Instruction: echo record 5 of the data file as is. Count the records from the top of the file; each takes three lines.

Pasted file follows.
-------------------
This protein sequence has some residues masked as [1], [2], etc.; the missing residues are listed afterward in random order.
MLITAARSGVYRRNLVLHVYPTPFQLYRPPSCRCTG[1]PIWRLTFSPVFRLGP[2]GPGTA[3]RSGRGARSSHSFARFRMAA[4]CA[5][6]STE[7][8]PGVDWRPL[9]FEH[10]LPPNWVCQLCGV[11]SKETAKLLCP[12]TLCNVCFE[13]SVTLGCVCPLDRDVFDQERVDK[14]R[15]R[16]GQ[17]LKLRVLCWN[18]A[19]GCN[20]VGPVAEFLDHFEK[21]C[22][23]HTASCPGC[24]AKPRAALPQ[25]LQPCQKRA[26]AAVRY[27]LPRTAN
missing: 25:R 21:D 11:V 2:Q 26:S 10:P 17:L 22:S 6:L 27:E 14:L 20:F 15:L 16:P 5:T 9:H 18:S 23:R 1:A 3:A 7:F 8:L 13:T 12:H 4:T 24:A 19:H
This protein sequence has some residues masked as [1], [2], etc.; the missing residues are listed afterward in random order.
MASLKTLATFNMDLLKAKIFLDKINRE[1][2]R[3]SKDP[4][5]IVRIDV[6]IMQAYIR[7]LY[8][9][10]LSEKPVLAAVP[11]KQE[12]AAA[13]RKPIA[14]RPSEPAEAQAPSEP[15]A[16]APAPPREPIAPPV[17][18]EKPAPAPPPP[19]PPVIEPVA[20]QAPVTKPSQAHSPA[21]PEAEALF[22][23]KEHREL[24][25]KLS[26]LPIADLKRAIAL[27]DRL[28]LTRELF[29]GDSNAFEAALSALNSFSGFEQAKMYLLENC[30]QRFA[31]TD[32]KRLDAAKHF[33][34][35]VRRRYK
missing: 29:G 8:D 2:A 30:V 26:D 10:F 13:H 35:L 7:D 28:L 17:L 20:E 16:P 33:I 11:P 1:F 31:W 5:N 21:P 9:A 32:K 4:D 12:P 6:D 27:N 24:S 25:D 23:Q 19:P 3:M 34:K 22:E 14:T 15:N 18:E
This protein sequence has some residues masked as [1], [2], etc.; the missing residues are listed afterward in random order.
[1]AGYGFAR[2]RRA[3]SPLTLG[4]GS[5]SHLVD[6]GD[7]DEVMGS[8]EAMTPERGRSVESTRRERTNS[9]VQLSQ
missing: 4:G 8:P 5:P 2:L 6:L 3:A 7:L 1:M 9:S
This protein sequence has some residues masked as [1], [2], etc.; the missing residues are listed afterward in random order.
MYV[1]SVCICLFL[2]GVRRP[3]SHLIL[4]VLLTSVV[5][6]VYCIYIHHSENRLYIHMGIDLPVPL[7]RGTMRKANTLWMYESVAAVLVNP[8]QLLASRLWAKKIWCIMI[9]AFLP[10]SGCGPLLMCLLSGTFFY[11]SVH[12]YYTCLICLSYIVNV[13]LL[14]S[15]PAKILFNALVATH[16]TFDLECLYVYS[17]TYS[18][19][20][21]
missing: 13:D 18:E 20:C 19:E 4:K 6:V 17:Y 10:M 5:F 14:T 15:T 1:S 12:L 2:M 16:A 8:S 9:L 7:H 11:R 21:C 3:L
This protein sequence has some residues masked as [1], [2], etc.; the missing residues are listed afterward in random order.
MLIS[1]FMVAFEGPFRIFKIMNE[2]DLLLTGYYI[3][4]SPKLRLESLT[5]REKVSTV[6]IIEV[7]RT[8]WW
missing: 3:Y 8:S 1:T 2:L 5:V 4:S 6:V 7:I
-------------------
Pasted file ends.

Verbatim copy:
This protein sequence has some residues masked as [1], [2], etc.; the missing residues are listed afterward in random order.
MLIS[1]FMVAFEGPFRIFKIMNE[2]DLLLTGYYI[3][4]SPKLRLESLT[5]REKVSTV[6]IIEV[7]RT[8]WW
missing: 3:Y 8:S 1:T 2:L 5:V 4:S 6:V 7:I